Socialist Worker

Making a school a business academy

by Kevin Ovenden
Issue No. 1946

Schools should not have to scrape to business to get good facilities (Pic: Guy Smallman)

Schools should not have to scrape to business to get good facilities (Pic: Guy Smallman)

Over the next five years New Labour plans another massive handover of public services to big business — striking at the heart of comprehensive education. Under the city academies programme private sponsors are to get their hands on 200 schools by 2010.

The scheme is at the centre of the government’s five year education strategy. It is pressing ahead despite calls by a Labour-dominated Commons committee last month for a moratorium.

Seventeen academies have already been set up and 42 more are in the pipeline. They are based on the idea, trailed under Margaret Thatcher, that private companies should run education.

Academies are independent schools funded by public money. The chief executive of the quango set up to promote them, Rona Kiley, says, “The people who are interested include corporations, some of the banks are providing sponsorship, and wealthy individuals.”

But the sponsorship they bring in return for getting to control a whole school is negligible. The government has lowered the contribution that the privateers have to make to, at most, £2 million of building costs. In some planned academies it is £1.5 million. That is about 8 percent of costs. The rest is public money handed to the sponsors.

The government then provides up to £7.2 million a year for each school’s running costs.

Building costs have soared. Originally, schools were to be built for £10 million each. But the building costs for the 12 academies opened last September averaged £23 million.


Even the initial outlay by sponsors can be clawed back. Meanwhile, the individuals and outfits taking over the 200 academies are to be given £5 billion of public money as a down payment and regular government donations to meet running costs.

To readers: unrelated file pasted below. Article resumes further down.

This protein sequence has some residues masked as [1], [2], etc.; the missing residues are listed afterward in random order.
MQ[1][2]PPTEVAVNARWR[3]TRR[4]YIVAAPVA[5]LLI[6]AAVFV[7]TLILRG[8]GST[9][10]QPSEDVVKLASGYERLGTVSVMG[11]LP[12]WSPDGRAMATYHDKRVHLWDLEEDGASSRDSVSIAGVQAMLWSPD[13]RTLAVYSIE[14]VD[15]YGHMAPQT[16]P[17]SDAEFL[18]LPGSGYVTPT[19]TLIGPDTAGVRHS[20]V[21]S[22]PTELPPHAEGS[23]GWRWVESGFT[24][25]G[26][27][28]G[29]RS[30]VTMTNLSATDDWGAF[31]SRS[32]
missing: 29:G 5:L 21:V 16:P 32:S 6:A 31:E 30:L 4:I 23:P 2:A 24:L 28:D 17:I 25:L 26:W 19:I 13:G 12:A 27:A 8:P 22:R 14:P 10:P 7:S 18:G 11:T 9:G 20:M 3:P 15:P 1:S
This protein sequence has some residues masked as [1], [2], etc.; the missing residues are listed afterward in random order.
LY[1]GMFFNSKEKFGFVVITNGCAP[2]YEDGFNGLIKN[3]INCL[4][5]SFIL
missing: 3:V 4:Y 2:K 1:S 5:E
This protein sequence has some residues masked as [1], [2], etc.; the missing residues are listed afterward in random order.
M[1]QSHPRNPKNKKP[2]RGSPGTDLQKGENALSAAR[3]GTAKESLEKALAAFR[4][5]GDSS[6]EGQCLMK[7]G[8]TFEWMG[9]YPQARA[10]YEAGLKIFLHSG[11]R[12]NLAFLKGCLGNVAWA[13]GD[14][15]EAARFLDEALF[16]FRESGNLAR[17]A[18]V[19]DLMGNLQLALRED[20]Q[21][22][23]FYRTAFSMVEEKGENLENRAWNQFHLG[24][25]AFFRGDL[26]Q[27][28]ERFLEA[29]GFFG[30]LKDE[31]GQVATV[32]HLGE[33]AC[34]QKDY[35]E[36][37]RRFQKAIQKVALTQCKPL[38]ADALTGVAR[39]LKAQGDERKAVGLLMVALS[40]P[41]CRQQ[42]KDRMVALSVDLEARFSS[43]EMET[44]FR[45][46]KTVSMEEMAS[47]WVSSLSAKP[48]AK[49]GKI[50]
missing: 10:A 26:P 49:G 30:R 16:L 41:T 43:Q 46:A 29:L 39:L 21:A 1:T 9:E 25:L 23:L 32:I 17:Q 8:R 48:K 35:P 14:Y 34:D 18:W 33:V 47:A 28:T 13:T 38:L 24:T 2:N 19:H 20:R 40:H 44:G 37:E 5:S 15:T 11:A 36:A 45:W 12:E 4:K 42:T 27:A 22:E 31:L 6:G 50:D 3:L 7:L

The academic results for this cash, which state schools can only dream of, are poorer than for the comprehensive schools which they replace — which were supposedly beyond redemption.

Academies are represented in local meetings of schools that are meant to establish sensible admissions policies. But the academies are able to select their students. They are only accountable to the education secretary.

There is already evidence that academies are selecting more able children so that the school is more likely to boast of “improved” exam results.

This can happen even where the academy supposedly has a fair admissions system of taking children from different bands (ranges of academic achievement).

A parent told the Guardian last year of one academy in London, “The new academy is keeping to the letter of its policy by selecting on bands. But places are going to those at the top of each band.

“One boy in the middle of the top band was turned down, while others near the top who live further away from the academy got in.”

This further distorts the pattern of education provision locally, with sharper competition between schools, a break-up of any idea of a comprehensive intake and normal schools looking on as huge amounts of cash go to academies.

Sponsors are free to push their own pet schemes in academies. Parents in Bristol are worried that the academy there is focusing on hotel and catering work.

Sir Alec Reed’s West London Academy tries to bring business into all areas of the curriculum. He says he wants every child to see themselves as “Me PLC”.

The Bexley Academy has a mock stock exchange.

Some parents can be attracted to the idea of a new academy. But this is only because they are replacing schools that have been panned under the government’s policy of naming and shaming underfunded schools.

As with the privatisation of council housing, parents are told the only way they can expect extra money is to opt for an academy. In this case they do not even get a vote.

Academies fit with New Labour’s policy for a three-tier system for 14 to 19 year olds. This will divide children into workplace training, work-related education and, for the middle classes and some working class students, an academic curriculum.

This represents an abandonment of comprehensive education. That’s why teachers and parents are mounting campaigns against the spread of academies, and why there is such disillusion with Tony Blair over what he said would be the defining feature of his government — education.

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Sat 9 Apr 2005, 00:00 BST
Issue No. 1946
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